they have always been civil and co-operative with me.

It all has to do with your approach to them. a lot of folks act badly towards the cops and they are quick to turn nasty. But if you treat them with respect, they respect it back to you.

Of course, a guy like Nieto pulling a weapon on them is an extreme case, and this shoot was good. But cops are fine if you have nothing to hide and just treat them in a decent manner.

Posted by Guest on Apr. 02, 2014 @ 11:41 am

I agree respect gets respect. And we are all building towards a greater culture of respect (I would hope) but unfortunately due to my own personal experience there needs to be a process of healing before I feel safe giving my full trust to the PD and I'm sure some of them feel the same way towards me. And as former criminal justice major I can honestly say that I was uncomfortable with how I was being taught how to view communities of people ie: immigrant communities, youth, urban.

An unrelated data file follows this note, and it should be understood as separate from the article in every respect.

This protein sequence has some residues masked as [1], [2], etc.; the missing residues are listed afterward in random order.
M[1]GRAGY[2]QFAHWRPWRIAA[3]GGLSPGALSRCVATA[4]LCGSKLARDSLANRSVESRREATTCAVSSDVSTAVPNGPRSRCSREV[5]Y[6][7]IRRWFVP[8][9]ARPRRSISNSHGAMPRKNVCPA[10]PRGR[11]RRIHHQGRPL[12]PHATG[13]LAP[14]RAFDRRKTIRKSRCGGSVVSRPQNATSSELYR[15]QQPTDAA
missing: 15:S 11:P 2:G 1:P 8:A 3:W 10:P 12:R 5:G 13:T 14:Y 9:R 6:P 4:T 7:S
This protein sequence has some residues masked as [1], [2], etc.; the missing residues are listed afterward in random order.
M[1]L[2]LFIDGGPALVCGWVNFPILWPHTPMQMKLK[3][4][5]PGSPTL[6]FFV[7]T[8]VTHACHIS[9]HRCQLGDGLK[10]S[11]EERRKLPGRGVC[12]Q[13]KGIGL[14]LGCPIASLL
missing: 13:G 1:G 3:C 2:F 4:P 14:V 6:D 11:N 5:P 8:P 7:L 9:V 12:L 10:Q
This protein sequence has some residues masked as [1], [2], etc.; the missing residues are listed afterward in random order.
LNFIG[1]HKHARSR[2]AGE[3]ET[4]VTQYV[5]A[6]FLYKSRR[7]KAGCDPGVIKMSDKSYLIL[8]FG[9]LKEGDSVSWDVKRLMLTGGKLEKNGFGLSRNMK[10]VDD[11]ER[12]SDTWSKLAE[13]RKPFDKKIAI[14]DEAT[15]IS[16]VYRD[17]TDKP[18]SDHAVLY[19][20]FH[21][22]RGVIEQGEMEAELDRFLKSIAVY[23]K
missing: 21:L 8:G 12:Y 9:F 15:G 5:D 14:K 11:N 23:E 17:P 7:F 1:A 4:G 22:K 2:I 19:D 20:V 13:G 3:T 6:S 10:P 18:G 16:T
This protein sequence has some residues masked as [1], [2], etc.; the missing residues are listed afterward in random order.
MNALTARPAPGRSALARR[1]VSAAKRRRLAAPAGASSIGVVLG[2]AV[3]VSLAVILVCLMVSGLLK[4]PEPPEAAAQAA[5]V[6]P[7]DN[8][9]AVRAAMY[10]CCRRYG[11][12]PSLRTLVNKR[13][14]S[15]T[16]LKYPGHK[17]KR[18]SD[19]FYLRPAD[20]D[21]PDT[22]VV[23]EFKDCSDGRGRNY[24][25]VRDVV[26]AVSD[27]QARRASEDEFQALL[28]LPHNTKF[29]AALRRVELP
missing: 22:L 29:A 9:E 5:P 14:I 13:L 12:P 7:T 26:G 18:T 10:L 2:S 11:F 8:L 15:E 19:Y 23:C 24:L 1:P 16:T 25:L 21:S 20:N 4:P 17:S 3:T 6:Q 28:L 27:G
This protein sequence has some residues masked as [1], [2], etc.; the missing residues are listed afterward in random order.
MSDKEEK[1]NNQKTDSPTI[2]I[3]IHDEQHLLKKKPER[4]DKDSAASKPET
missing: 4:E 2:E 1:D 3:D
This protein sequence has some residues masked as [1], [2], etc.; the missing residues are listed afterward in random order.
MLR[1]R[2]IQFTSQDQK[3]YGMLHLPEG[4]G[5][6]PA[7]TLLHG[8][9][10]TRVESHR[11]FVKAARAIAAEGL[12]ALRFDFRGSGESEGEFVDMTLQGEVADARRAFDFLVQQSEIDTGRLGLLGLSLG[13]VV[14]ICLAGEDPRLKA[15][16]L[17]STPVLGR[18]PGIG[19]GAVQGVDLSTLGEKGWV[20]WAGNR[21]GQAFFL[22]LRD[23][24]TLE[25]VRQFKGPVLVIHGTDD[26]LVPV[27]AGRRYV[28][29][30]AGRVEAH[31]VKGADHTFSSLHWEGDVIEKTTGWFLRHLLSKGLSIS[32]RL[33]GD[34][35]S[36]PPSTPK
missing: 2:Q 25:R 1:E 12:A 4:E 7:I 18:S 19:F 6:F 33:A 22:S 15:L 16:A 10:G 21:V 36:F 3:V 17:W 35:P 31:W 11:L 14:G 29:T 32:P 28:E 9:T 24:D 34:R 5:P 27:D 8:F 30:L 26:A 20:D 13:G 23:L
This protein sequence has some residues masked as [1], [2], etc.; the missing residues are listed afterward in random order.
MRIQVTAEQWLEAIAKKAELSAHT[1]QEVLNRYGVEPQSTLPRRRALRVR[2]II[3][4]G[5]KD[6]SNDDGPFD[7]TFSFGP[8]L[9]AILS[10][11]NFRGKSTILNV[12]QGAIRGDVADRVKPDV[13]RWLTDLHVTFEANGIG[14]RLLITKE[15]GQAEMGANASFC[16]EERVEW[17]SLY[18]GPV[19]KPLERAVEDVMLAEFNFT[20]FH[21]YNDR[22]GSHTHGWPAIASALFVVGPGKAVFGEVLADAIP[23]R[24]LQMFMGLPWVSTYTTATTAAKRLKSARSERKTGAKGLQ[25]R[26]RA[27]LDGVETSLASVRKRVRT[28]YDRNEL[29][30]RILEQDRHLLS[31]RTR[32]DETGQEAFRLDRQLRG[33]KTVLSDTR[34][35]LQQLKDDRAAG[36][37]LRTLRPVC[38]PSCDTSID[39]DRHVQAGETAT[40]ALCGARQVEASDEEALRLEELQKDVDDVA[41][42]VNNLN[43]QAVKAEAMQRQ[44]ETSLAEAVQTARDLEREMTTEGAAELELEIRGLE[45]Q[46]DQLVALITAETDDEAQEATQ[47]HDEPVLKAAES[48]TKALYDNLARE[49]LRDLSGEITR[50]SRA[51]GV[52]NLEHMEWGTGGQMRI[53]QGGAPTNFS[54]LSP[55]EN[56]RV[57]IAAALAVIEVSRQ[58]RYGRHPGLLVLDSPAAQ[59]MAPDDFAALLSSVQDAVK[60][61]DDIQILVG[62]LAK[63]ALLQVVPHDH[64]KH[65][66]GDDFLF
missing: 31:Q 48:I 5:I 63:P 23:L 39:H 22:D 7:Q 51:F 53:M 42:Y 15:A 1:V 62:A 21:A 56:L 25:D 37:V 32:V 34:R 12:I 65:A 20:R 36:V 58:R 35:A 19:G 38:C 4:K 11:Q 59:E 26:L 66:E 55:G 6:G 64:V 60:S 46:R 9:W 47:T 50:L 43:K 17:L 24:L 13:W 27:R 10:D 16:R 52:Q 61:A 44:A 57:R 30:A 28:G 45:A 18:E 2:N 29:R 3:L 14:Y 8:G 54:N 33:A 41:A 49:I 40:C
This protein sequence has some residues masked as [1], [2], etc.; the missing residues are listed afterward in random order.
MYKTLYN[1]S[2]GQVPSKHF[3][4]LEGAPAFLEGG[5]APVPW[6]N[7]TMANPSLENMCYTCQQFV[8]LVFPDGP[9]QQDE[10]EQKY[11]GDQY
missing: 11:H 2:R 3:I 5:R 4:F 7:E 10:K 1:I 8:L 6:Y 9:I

As an adult I'm coming to understand the importance of calm communication free of prejudgment so that there is hope for peaceful resolutions in the face of adversity. Unfortunately other people don't often come to the table with that same mind set, and conflict still needs to be comfronted.

I still want to see more effort on the SFPD's behalf on changing the culture around violent resolutions. I know many community workers that defuse conflicts with out weapons.

Posted by Leah Weitz on Apr. 02, 2014 @ 12:47 pm

a young black male. The better question is whether we can understand why that is.